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Grades 1-4
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for Grades 5-8

Dec. 02, 2019
Nov. 25, 2019
Nov. 18, 2019
Nov. 11, 2019
Oct. 28, 2019
Oct. 21, 2019
Oct. 14, 2019
Oct. 07, 2019
Sep. 30, 2019
Sep. 23, 2019
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Apr 29, 2019
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Apr 15, 2019
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Apr 01, 2019
Mar. 25, 2019
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Mar. 11, 2019
Mar. 04, 2019
Feb. 25, 2019
Feb. 18, 2019

For Grades 5-8 , week of Oct. 15, 2018

1.Climate Warning

Global warming and climate change are having significant effects all over the world. And if nations don’t change their ways, there could be a major climate crisis as early as the year 2040. That’s the dire warning in a landmark report just released by the world’s leading scientific body studying changes in the Earth’s climate. The Intergovernmental Panel on Climate Change of the United Nations said that unless steps are taken to reduce carbon pollution and greenhouse gases in the atmosphere, average world temperatures could rise 2.7 degrees Fahrenheit above pre-industrial levels by 2040. That may not sound like much, but the scientists said it could cause wide food shortages, more wildfires, melting of polar ice caps, flooding of coastlines and die-offs of wildlife such as coral reefs in the oceans. The report was written and edited by 91 scientists from 40 countries who analyzed more than 6,000 scientific studies. Greenhouse gases are created by burning fossil fuels like gas, oil and coal. Reducing them will require cooperation by governments, businesses and individual people. In the newspaper or online, find and closely read stories about steps being taken or proposed to reduce greenhouse gases and carbon pollution. Use what you read to write an editorial for the newspaper, giving your view on something a government could do, something a business could do and something an individual could do.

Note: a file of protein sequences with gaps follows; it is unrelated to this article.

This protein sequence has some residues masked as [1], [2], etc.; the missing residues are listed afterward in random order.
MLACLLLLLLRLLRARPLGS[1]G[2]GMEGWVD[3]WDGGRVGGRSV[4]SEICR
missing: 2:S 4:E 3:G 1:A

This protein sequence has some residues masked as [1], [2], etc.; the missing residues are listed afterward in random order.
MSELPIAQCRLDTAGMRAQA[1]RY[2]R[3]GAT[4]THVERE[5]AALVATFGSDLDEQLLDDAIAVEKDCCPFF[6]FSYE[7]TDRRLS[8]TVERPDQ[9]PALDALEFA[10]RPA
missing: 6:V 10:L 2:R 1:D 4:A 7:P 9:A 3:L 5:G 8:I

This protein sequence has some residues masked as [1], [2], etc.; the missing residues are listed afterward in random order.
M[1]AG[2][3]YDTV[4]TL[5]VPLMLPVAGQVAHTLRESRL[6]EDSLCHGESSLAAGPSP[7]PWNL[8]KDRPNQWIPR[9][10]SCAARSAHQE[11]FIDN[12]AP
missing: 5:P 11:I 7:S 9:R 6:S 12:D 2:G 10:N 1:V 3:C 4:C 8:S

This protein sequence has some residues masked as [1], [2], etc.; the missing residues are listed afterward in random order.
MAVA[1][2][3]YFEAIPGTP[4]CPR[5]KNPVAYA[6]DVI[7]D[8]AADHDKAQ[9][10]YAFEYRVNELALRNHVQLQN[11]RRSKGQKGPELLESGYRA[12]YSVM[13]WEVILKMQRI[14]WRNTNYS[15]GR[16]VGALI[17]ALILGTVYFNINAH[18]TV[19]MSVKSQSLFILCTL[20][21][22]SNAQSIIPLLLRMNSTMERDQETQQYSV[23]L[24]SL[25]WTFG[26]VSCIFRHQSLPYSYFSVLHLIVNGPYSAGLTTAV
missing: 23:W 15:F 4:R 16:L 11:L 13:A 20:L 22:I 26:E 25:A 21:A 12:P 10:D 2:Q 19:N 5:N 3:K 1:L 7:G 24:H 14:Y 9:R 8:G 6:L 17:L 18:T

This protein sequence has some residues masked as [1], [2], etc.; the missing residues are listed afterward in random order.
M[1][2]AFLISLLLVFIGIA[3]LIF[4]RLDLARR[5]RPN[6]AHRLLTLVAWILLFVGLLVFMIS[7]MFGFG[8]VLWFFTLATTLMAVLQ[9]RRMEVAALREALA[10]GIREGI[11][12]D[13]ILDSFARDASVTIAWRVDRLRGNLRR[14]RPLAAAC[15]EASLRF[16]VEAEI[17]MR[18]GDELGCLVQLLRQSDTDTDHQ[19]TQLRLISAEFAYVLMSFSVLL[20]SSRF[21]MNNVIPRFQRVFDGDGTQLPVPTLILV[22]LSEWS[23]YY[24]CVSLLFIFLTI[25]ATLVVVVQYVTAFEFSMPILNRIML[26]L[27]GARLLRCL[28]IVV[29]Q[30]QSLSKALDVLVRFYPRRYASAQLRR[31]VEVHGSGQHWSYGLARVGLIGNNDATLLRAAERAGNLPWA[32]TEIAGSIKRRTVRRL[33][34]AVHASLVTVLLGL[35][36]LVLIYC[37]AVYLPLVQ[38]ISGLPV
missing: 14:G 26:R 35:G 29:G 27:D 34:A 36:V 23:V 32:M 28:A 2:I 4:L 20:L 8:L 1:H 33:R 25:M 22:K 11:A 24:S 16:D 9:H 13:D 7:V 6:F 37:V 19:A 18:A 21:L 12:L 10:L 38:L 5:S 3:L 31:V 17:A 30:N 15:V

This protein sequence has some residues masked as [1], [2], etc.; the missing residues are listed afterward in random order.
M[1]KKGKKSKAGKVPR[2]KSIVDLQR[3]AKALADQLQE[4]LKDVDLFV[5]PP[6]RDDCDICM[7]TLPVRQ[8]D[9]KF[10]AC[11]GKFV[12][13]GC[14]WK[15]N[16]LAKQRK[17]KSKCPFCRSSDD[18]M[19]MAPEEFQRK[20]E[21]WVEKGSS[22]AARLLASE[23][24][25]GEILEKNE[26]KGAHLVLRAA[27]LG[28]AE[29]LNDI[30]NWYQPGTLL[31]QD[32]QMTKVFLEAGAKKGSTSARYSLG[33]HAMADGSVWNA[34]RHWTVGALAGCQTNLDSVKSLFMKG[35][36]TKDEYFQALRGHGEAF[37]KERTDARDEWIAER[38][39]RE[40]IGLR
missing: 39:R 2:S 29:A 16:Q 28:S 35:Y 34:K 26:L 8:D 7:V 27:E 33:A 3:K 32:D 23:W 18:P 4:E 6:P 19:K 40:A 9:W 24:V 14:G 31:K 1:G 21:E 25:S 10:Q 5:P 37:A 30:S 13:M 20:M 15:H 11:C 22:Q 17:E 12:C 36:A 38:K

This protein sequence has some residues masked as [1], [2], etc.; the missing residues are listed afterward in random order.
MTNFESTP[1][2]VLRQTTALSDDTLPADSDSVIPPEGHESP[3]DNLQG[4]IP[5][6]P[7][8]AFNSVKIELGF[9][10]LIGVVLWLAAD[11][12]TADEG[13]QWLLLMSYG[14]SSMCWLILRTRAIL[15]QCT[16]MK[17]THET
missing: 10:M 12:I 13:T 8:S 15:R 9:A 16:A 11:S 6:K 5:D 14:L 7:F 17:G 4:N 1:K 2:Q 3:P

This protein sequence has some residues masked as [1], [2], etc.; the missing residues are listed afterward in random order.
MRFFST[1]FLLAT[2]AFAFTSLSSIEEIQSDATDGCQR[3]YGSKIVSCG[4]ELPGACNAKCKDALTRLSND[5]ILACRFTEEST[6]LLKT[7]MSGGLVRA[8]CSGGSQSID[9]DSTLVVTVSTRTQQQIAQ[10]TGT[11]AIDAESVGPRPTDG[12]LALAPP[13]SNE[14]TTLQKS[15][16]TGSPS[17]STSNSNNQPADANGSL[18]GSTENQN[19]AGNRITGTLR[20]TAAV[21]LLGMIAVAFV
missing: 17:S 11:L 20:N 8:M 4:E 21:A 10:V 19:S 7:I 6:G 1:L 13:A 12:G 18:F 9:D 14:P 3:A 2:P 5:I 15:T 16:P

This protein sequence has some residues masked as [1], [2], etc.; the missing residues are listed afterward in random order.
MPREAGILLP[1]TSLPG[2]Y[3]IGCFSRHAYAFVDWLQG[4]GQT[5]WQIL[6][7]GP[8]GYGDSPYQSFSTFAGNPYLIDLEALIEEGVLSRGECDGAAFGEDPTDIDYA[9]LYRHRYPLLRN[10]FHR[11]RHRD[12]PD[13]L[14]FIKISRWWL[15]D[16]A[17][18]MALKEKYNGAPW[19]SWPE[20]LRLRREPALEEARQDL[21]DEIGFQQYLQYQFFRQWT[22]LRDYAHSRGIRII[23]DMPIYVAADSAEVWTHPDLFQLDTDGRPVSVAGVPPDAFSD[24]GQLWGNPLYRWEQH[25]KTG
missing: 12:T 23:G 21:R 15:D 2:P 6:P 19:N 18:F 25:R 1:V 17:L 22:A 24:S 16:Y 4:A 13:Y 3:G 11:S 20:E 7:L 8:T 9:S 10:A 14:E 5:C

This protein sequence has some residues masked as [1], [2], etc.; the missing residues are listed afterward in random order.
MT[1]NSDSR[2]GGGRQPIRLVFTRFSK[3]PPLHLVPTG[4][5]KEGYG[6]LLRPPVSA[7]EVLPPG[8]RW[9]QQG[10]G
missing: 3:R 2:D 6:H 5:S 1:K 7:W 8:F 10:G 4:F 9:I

Common Core State Standards: Writing opinion pieces on topics or texts, supporting a point of view with reasons and information; reading closely what a text says explicitly and to make logical inferences from it.

2.Goodbye, Chief Wahoo

For 71 years, the mascot of the Cleveland Indians baseball team has been a smiling cartoon figure known as Chief Wahoo. But when the Indians were eliminated from the American League playoffs this month, Wahoo’s run came to an end. The team has announced it will no longer use the red-skinned character as its mascot and will replace him in the team logo with the letter C in a blue block. The move comes after years of protest that the cartoon figure was a racist depiction of Native Americans. Some critics think the team should also drop the name “Indians,” because its use shows disrespect for Native Americans. Changes in attitudes have forced sports teams, colleges, communities and others to re-examine things they have done in the past or traditions that have existed for years. In the newspaper or online, find and closely read stories about organizations doing this. Share what you read and discuss as a class. Then work together to draft guidelines for communities or organizations detailing when or why they should change past practices.

Common Core State Standards: Responding thoughtfully to diverse perspectives, summarizing points of agreement and disagreement; engaging effectively in a range of collaborative discussions; conducting short research projects that build knowledge about a topic.

3.Historic Prank